The kettlebell has exploded in popularity due to its unique ability to support both muscle building and aerobic exercise. Is it an all-in-one piece of training gear that everyone can get a whole lot of mileage from.

Is it any wonder then, that there is so much supply? And yes, TRX, the company behind the famous and much beloved TRX training system, has entered the market with their own model.

So how does it hold up when compared to other companies’ products? And is it worth your time and money? We’ll find out today.

TRX Kettlebell Examined


The currently available model has been gravity cast into a single, mean piece of metal. Its surface has a textured finish, meant to prevent it from slipping from your grasp. It also has a flat bottom, so wherever you put it, it will stay.

The handle is quite comfortable to grip, even if your hands are on the larger side. You likely won’t be needing any chalk for a more secure grasp, though nothing prevents you from using it anyway. Those with particularly large hands however, may have some trouble when grabbing it with both hands. This can actually be a problem with most standard-issue kettlebells, but is always something to keep in mind.

It comes in four weight options: 4 kg, 6 kg, 8 kg, and 12 kg, which is a decent enough range. Of course beginners should start with either the 4 or 6 kg one and work from there. Veterans of kettlebell training may sadly find the 12 kg one to be a bit lacking though, and TRX doesn’t offer anything heavier at present.

When it comes to durability, the TRX Kettlebell holds up great. The finish has proved quite resistant to flaking and peeling, and the fact that the whole thing (as all kettlebells should be) has been cast as a single piece of metal means that it shouldn’t ever break down. You can swing this bad boy around as much as you want, and (barring something like heavy production defects) it will serve you well for a long time.


TRX Kettlebell Pros and Cons


So, in summary:


  • Durable and made to last.
  • Easy to grip, even without chalk
  • Good choice of weight options; from 4 to 12 kilograms.


  • The handle may be a bit of the small side.
  • Experienced athletes may find themselves wanting for a model heavier than 12 kg.
  • At the time of this review, most of their heavier models are in fact out of stock.

TRX Kettlebell Workouts


As it turns out, the very best TRX Kettlebell exercises are—you guessed it, exercises you can do with any other kettlebell. These take the best from cardio and strength training and give you a great return on your investment of time.

Moves that should be your bread and butter include:

The Kettlebell Swing

A staple of any kettlebell workout, and all-around great exercise. In essence, you stand with your legs apart, grab the kettlebell with both hands, and swing it forward and backward between your legs. Sounds simple? It is, but that doesn’t mean that it doesn’t hit hard after a few swings! This is a compound move, meaning it hits several muscles, but is particularly good for your lower back.

The Kettlebell Lunge

Given that this exercise requires you to have two kettlebells, we initially hesitated putting it on the list. However, the kettlebells improve your basic lunge to such a degree that not mentioning it would be a shame. Take one in each hand, then do your lunges. The additional weight will greatly increase the resistance, and subsequently your gains. Mostly for the glutes and thighs.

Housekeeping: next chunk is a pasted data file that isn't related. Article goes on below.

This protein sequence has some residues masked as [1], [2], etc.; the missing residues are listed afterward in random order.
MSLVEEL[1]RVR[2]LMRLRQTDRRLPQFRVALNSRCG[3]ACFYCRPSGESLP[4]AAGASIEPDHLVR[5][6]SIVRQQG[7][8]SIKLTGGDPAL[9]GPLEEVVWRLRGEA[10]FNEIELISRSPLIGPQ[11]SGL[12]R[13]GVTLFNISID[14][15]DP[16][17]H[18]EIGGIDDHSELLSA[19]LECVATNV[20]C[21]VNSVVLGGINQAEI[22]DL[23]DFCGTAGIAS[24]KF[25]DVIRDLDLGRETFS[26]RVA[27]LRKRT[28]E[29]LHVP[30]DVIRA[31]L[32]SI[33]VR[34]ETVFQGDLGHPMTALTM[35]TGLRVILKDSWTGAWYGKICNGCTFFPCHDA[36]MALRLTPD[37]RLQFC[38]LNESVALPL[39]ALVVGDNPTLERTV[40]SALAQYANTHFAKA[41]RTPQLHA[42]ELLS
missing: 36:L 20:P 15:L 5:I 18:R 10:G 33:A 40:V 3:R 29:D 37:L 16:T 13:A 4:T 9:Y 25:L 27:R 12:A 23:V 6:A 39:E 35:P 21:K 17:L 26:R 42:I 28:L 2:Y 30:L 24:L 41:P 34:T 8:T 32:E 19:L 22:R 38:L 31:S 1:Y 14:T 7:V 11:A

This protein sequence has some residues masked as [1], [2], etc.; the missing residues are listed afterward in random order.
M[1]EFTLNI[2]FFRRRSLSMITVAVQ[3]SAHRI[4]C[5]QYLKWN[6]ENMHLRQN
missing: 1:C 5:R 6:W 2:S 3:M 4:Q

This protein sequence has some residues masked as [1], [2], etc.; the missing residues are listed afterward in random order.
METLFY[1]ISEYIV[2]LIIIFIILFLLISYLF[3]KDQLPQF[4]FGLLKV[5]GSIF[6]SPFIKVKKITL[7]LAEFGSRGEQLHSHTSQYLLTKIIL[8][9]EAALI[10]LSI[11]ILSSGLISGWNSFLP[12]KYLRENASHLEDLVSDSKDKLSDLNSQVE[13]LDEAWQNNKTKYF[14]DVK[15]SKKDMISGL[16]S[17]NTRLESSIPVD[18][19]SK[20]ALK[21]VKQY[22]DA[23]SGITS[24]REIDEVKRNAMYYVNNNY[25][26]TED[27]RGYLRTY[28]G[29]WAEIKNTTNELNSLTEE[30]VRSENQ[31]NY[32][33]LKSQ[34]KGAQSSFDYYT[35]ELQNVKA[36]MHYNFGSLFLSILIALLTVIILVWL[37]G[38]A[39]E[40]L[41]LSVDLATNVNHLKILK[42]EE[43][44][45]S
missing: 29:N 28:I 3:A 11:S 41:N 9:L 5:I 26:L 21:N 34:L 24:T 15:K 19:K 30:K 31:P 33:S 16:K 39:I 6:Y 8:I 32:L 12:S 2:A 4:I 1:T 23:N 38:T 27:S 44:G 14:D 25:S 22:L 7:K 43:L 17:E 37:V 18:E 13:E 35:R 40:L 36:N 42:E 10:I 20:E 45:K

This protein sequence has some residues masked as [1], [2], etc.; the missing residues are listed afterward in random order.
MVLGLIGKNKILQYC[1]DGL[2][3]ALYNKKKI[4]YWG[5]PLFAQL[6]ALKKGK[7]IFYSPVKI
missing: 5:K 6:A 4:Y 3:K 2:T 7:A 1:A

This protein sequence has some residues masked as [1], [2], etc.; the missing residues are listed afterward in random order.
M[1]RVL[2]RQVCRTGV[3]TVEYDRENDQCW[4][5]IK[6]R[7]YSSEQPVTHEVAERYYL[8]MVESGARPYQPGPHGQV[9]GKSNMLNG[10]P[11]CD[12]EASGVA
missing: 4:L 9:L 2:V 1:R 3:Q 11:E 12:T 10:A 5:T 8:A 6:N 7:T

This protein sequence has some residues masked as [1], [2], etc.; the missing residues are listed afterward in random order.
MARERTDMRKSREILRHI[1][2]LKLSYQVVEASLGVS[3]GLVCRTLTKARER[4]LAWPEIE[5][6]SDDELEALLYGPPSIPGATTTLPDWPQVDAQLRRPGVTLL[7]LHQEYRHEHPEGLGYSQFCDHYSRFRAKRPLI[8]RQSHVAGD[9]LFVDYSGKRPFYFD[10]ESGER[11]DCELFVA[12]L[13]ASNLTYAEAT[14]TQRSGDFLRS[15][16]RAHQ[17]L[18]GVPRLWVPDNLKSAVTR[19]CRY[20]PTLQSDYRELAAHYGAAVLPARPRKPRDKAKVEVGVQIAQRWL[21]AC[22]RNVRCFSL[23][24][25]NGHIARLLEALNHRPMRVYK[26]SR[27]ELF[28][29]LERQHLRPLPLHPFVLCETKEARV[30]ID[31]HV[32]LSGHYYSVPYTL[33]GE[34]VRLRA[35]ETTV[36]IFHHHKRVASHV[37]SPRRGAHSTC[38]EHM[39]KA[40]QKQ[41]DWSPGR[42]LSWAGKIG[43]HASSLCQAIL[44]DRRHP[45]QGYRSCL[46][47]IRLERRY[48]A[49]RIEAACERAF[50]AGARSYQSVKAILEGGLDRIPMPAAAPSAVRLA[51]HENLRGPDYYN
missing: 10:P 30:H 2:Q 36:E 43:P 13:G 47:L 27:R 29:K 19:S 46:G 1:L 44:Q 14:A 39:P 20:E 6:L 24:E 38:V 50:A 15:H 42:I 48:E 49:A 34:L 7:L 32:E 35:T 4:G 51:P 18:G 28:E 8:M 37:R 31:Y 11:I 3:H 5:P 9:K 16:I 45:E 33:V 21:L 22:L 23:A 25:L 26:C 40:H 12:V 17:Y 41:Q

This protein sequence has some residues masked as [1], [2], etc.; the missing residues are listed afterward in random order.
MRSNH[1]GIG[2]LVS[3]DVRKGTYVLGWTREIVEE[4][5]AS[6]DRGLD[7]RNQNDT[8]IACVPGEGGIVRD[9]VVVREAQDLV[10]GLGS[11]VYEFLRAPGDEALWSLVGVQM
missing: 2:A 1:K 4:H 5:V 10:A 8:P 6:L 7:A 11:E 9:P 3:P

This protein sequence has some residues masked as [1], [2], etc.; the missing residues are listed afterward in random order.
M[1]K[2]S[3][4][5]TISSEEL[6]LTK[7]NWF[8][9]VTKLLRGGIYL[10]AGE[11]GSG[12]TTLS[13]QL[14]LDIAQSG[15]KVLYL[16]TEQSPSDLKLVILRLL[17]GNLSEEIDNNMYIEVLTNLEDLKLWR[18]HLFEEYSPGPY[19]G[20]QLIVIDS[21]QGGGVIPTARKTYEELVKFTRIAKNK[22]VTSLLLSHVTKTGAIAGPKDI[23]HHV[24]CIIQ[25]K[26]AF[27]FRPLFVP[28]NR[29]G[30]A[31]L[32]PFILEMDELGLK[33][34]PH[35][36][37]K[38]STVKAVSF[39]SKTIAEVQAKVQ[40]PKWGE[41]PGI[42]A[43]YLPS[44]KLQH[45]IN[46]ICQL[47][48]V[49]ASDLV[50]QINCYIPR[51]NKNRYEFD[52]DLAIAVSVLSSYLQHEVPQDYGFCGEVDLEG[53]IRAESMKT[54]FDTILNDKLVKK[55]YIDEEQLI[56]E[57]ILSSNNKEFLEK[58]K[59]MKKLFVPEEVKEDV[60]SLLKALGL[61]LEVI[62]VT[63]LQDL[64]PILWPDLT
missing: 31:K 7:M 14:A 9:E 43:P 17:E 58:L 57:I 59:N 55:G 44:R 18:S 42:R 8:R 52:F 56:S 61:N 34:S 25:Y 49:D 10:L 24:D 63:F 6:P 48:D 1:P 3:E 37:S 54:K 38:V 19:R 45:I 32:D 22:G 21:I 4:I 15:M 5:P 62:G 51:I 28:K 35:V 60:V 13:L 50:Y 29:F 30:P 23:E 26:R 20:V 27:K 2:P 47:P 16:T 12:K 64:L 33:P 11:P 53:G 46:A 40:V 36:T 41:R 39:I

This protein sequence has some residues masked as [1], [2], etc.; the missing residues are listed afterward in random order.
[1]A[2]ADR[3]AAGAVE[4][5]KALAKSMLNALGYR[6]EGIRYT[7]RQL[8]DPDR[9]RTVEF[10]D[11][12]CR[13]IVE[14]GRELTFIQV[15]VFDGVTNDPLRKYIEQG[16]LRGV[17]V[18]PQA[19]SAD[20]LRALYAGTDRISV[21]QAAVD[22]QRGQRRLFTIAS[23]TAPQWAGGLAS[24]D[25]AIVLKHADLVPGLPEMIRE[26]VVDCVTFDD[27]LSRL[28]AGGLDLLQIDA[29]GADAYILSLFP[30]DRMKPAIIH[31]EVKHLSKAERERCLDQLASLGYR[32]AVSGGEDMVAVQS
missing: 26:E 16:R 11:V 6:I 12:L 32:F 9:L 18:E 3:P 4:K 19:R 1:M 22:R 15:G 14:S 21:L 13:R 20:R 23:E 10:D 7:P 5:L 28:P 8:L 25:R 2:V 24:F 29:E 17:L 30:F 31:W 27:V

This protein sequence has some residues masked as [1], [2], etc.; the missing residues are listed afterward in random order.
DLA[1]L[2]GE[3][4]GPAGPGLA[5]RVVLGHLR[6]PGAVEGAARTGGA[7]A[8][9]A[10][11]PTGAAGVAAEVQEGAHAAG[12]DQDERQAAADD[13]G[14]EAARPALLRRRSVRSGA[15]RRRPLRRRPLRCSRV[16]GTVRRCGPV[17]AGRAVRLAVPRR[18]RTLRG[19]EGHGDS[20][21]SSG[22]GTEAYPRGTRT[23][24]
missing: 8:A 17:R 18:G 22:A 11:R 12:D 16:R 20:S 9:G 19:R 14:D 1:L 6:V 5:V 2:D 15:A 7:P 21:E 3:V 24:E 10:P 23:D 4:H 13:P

The Kettlebell Goblet Squat

Elbows bent, hold the kettlebell over your chest, then slowly bend your knees and finish a standard squat. Squats are a timeless classic, and squats performed with more resistance are just better. You can’t go wrong with this exercise.

The Kettlebell Russian Twist

Fun fact: the kettlebell is a Russian invention, so you know that things are about to get serious. Jokes aside, Russian twists are an absolutely brutal ab and oblique exercise, made even more effective by adding weight.


These four are pretty much the most accessible and effective kettlebell exercises you can do, ignoring some more specialized moves. Treat them like any other exercise, which means a warm-up, 3-4 sets, 6-12 reps. If it all gets too easy at maximum number, consider investing in a heavier kettlebell.

Kettlebell Iron Circuit Conditioning


But there’s more! The guys at TRX have put their heads together and come up with a program that combines their most popular product (the TRX suspension system, in case it needs to be said) with the kettlebell, supposedly giving you an unmatched workout.

So how does that pan out?

“Decently” is the first word that comes to mind. If the above passage has made you expect some revolutionary way of using suspension bands to aid in kettlebell training, you weren’t the only one. Sadly, that just doesn’t happen in this DVD. Instead, it’s all done in intervals; kettlebell, then bands, and around it goes.

As for the workout itself, it’s not bad by any means. It’s just quite basic, and nothing you couldn’t cobble up on your own. And if you own both products, chances are that you are well beyond that point. And even if you aren’t, you can get far just by using online resources.

In our opinion, Iron Circuit Conditioning is not worth the investment.


The Verdict


The TRX Kettlebell is an excellent product. It used to be rather expensive, but TRX have since shown mercy, and it is now easily affordable. If you’re thinking of getting one, there’s no real reason not to. If they manage to restock in time, that is.

As for the training DVD, only get it if you really want to.

Our Rating: 4.5/5